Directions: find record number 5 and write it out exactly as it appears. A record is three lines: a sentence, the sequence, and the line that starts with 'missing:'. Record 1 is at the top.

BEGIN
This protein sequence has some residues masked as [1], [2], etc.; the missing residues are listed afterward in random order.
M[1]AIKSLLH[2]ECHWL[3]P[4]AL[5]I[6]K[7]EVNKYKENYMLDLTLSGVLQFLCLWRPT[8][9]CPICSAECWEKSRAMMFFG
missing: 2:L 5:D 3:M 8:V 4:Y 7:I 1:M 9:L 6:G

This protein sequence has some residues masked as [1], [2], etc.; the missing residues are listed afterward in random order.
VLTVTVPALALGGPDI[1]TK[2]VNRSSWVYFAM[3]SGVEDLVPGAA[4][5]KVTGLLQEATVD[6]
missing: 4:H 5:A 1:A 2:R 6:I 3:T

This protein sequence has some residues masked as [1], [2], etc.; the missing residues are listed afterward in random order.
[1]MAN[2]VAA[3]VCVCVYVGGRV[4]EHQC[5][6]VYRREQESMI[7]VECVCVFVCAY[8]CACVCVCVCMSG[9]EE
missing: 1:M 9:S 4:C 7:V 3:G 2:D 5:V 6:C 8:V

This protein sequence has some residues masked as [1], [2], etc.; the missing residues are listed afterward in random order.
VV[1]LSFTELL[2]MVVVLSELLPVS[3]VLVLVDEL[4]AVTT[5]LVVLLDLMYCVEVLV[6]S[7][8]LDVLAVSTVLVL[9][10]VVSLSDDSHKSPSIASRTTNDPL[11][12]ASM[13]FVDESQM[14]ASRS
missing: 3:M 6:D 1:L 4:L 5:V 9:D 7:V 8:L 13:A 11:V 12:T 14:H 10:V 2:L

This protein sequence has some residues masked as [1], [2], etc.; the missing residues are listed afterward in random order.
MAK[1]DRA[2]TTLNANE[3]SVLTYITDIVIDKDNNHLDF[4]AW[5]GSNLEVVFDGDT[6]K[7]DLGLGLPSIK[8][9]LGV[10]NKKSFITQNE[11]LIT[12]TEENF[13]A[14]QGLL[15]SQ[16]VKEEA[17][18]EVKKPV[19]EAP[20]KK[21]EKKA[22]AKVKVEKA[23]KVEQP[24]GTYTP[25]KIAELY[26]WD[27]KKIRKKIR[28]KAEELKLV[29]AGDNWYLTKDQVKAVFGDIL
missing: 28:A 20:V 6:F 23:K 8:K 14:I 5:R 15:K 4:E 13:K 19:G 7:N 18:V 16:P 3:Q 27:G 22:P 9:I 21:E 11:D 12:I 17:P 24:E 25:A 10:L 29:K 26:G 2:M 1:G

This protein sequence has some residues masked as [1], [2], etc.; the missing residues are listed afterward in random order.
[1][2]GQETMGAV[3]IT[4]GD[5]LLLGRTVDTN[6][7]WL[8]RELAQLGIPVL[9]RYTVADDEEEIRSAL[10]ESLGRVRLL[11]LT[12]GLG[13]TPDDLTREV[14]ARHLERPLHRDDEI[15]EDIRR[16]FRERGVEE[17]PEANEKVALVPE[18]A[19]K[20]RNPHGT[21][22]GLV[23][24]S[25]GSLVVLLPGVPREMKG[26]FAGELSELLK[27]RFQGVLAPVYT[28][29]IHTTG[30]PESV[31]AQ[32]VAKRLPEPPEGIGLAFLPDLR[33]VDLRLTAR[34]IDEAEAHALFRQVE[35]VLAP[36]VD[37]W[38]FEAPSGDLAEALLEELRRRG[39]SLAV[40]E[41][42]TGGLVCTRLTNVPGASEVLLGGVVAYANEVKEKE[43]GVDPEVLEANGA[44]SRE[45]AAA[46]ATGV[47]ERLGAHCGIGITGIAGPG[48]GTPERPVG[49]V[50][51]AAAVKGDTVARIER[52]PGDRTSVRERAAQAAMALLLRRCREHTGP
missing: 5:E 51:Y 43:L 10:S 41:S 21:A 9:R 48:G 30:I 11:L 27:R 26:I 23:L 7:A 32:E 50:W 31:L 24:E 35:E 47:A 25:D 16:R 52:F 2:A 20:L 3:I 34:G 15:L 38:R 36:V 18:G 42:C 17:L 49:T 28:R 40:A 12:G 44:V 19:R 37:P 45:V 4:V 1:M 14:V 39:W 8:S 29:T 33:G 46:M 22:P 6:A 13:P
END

This protein sequence has some residues masked as [1], [2], etc.; the missing residues are listed afterward in random order.
MAK[1]DRA[2]TTLNANE[3]SVLTYITDIVIDKDNNHLDF[4]AW[5]GSNLEVVFDGDT[6]K[7]DLGLGLPSIK[8][9]LGV[10]NKKSFITQNE[11]LIT[12]TEENF[13]A[14]QGLL[15]SQ[16]VKEEA[17][18]EVKKPV[19]EAP[20]KK[21]EKKA[22]AKVKVEKA[23]KVEQP[24]GTYTP[25]KIAELY[26]WD[27]KKIRKKIR[28]KAEELKLV[29]AGDNWYLTKDQVKAVFGDIL
missing: 28:A 20:V 6:F 23:K 8:K 14:I 5:R 15:K 4:E 13:K 19:G 7:N 18:V 16:P 3:Q 27:G 22:P 9:I 21:E 11:D 12:I 17:P 24:E 25:A 10:L 29:K 26:G 2:M 1:G